Jaydeep Kadam, who was raised in a slum, is helping poor kids set bigger goals in life by teaching them Taekwondo for free.
Jaydeep Kadam, who grew up in a Chembur slum in the nineties, knows too well how lack of opportunities shackles the future of scores of poor children. The 31-year-old Taekwondo coach is on a mission to ensure children from such struggling communities are not left behind.
“I have experienced the hardships of a life in slums. There is a big difference between children from slums and those from the town," he said. “Anyone can make money, but I wanted to do something different for these children. Learning and mastering Taekwondo can instil discipline in them and open up opportunities.They can apply for admission to colleges or seek a job in sports quota."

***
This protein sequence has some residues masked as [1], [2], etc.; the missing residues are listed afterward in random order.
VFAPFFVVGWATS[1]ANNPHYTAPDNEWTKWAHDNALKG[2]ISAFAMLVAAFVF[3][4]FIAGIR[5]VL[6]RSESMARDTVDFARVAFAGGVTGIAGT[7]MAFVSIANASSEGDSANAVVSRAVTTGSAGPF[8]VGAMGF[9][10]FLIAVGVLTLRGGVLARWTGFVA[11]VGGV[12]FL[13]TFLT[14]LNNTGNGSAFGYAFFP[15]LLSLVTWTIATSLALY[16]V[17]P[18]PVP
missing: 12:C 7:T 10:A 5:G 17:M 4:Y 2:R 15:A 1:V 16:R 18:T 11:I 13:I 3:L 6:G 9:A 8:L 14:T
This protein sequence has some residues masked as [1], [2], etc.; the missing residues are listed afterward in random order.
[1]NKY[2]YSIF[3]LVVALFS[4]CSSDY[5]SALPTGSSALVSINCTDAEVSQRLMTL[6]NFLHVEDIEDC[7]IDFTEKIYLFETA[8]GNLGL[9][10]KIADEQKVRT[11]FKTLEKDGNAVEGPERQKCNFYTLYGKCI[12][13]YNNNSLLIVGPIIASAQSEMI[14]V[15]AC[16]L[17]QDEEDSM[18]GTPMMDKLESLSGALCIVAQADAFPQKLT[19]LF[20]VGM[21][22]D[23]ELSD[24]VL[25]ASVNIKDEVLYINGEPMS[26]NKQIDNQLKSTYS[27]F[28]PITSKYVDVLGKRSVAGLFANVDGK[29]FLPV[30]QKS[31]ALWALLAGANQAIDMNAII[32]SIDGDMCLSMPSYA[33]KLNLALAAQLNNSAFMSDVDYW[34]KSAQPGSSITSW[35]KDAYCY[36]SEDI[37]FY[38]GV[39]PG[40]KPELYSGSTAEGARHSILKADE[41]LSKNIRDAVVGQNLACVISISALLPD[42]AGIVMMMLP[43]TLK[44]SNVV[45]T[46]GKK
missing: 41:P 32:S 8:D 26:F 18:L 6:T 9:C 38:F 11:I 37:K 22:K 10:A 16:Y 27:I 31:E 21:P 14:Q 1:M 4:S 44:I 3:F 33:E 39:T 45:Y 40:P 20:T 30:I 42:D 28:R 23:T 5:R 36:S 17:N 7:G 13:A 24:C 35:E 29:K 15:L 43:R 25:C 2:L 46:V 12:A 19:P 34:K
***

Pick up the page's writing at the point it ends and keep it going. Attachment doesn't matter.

Kadam divides his time between working as a part-time Taekwondo coach at an international school, as a clerk at the Taekwondo Association of Maharashtra and mentoring the city's disadvantaged children. “Their parents work as domestic help or as painting masons. Some of the kids also do odd jobs such as cleaning cars, but they still make it for the class," he said.
Jaydeep is now teaching more than 200 children from three BMC schools. Most of them are shining at district and state-level competitions which, apart from securing them a government job, also boosts their self-esteem.
He aims to train some of these kids and take them to national and International championships. For that he requires funds to develop the overall infrastructure of the sport in the slums, provide them with better equipments, money to enter into competitions, for their dietary requirements and travel costs.